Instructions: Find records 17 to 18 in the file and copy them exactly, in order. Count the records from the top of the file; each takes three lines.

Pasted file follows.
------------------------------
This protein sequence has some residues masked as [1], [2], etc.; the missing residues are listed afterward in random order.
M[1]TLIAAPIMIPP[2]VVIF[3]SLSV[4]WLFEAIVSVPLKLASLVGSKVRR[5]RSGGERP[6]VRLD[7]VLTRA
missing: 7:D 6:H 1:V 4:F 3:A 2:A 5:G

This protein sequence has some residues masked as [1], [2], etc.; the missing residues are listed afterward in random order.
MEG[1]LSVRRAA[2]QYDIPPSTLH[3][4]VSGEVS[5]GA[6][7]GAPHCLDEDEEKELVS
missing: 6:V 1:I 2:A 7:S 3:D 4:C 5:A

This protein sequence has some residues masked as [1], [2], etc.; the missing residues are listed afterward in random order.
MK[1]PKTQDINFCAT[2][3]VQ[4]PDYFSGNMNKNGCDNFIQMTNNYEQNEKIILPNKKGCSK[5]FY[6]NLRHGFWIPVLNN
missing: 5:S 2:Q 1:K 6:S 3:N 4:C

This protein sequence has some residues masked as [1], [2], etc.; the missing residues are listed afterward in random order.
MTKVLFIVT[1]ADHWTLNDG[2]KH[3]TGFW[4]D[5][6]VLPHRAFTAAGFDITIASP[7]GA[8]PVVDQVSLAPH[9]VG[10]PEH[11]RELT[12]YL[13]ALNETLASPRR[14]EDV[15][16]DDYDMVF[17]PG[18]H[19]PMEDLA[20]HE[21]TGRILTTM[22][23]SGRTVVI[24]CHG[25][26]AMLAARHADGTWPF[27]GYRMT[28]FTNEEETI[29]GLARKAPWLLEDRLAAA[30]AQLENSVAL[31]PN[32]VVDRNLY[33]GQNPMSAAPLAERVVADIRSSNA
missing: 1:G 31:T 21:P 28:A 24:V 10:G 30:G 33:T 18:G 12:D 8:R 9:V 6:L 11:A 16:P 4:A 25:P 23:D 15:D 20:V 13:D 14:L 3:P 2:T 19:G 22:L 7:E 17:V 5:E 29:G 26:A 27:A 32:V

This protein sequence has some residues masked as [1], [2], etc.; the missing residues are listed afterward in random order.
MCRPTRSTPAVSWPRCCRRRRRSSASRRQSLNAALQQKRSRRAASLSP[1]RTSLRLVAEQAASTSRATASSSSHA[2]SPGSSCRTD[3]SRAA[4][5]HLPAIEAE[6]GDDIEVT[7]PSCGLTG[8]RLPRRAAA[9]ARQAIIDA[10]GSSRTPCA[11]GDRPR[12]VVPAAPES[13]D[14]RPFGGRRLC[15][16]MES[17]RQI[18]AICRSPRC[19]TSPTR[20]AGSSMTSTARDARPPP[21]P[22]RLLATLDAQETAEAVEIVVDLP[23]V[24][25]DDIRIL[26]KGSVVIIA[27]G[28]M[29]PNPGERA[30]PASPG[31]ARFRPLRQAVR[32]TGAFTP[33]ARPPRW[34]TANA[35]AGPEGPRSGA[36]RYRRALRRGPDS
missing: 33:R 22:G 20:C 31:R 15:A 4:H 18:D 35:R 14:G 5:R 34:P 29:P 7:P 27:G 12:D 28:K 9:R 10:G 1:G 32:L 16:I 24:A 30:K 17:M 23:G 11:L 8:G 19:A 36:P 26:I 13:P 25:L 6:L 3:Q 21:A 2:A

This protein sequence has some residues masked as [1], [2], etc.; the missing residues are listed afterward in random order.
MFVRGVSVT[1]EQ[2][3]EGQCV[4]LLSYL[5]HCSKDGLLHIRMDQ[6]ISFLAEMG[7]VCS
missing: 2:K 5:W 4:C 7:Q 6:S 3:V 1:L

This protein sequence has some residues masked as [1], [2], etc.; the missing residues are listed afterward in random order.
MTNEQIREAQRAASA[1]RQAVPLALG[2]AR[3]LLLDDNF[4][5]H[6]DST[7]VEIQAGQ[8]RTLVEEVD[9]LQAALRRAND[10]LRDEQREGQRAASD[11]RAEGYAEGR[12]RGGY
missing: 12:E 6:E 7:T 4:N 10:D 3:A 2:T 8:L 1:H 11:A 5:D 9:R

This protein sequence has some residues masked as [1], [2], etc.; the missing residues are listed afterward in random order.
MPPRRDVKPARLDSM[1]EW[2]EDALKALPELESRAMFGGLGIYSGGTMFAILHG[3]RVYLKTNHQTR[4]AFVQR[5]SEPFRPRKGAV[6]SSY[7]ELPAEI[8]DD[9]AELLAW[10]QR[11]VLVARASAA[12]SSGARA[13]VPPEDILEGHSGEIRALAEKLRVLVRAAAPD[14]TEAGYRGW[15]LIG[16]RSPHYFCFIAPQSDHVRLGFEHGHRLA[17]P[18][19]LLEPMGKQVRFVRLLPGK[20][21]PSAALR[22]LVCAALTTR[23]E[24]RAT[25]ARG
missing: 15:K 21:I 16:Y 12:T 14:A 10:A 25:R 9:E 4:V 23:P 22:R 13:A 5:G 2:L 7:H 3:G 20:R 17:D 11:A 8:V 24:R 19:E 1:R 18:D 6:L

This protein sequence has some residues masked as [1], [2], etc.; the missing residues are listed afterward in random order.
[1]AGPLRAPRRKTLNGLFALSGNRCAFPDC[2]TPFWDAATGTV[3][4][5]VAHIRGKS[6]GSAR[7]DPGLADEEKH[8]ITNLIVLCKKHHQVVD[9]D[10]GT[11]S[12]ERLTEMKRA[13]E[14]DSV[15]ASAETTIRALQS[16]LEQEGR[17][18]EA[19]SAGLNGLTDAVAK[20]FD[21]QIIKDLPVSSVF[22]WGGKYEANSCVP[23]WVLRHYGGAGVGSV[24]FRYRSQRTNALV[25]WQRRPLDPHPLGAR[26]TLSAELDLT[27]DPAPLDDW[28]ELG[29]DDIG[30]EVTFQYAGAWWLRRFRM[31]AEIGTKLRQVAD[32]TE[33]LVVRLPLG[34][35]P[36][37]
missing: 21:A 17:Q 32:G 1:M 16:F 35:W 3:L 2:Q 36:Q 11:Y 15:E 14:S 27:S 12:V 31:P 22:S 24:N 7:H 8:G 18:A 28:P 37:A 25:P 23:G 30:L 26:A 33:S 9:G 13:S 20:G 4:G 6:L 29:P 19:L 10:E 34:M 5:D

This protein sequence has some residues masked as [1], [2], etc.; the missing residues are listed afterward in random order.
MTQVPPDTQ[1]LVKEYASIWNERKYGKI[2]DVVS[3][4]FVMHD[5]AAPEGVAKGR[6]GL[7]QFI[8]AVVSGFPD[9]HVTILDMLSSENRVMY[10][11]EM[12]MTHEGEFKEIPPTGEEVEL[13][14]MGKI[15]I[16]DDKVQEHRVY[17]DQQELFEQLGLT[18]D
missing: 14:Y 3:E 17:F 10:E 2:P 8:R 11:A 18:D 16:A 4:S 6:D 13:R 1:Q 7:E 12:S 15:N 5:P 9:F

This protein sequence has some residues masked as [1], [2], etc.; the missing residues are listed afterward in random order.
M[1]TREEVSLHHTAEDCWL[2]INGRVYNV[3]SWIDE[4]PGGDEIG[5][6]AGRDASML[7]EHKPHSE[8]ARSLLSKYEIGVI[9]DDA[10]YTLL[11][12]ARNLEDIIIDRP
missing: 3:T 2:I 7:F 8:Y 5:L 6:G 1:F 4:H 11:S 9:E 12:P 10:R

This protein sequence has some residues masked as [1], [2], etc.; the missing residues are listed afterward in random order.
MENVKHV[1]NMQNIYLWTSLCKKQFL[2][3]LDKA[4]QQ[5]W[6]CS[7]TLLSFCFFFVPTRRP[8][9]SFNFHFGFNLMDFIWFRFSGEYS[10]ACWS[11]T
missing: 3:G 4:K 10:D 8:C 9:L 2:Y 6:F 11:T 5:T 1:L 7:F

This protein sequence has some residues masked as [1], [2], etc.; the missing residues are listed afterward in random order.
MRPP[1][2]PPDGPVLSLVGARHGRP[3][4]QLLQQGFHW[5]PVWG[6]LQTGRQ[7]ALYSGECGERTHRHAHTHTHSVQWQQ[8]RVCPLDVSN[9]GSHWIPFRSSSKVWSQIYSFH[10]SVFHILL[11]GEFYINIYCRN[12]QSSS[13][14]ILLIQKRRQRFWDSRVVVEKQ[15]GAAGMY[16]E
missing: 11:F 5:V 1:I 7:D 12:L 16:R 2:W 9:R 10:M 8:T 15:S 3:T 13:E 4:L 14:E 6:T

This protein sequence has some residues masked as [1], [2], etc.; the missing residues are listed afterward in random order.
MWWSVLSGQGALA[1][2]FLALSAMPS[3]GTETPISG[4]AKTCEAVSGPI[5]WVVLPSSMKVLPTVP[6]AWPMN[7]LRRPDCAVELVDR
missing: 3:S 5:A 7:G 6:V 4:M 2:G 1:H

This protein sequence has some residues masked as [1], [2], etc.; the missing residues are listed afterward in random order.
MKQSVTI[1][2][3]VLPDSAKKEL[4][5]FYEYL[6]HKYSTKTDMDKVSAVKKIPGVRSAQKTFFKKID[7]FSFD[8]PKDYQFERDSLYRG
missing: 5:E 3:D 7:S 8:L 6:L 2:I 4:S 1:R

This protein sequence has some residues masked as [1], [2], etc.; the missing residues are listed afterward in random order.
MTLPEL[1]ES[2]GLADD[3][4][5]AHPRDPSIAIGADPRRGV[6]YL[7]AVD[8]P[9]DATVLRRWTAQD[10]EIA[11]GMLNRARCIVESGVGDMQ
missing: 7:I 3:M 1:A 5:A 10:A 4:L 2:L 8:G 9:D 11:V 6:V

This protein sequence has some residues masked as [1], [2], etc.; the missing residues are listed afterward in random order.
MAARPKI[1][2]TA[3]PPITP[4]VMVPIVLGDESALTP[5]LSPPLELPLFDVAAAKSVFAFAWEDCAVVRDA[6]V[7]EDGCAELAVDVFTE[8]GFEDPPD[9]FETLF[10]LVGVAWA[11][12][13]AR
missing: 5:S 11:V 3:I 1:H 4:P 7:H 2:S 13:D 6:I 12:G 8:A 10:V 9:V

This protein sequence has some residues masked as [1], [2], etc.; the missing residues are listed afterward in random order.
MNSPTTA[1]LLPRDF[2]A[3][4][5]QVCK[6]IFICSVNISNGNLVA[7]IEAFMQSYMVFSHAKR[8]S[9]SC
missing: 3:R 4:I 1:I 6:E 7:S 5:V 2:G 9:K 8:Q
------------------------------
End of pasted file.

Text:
This protein sequence has some residues masked as [1], [2], etc.; the missing residues are listed afterward in random order.
MAARPKI[1][2]TA[3]PPITP[4]VMVPIVLGDESALTP[5]LSPPLELPLFDVAAAKSVFAFAWEDCAVVRDA[6]V[7]EDGCAELAVDVFTE[8]GFEDPPD[9]FETLF[10]LVGVAWA[11][12][13]AR
missing: 5:S 11:V 3:I 1:H 4:P 7:H 2:S 13:D 6:I 12:G 8:A 10:V 9:V

This protein sequence has some residues masked as [1], [2], etc.; the missing residues are listed afterward in random order.
MNSPTTA[1]LLPRDF[2]A[3][4][5]QVCK[6]IFICSVNISNGNLVA[7]IEAFMQSYMVFSHAKR[8]S[9]SC
missing: 3:R 4:I 1:I 6:E 7:S 5:V 2:G 9:K 8:Q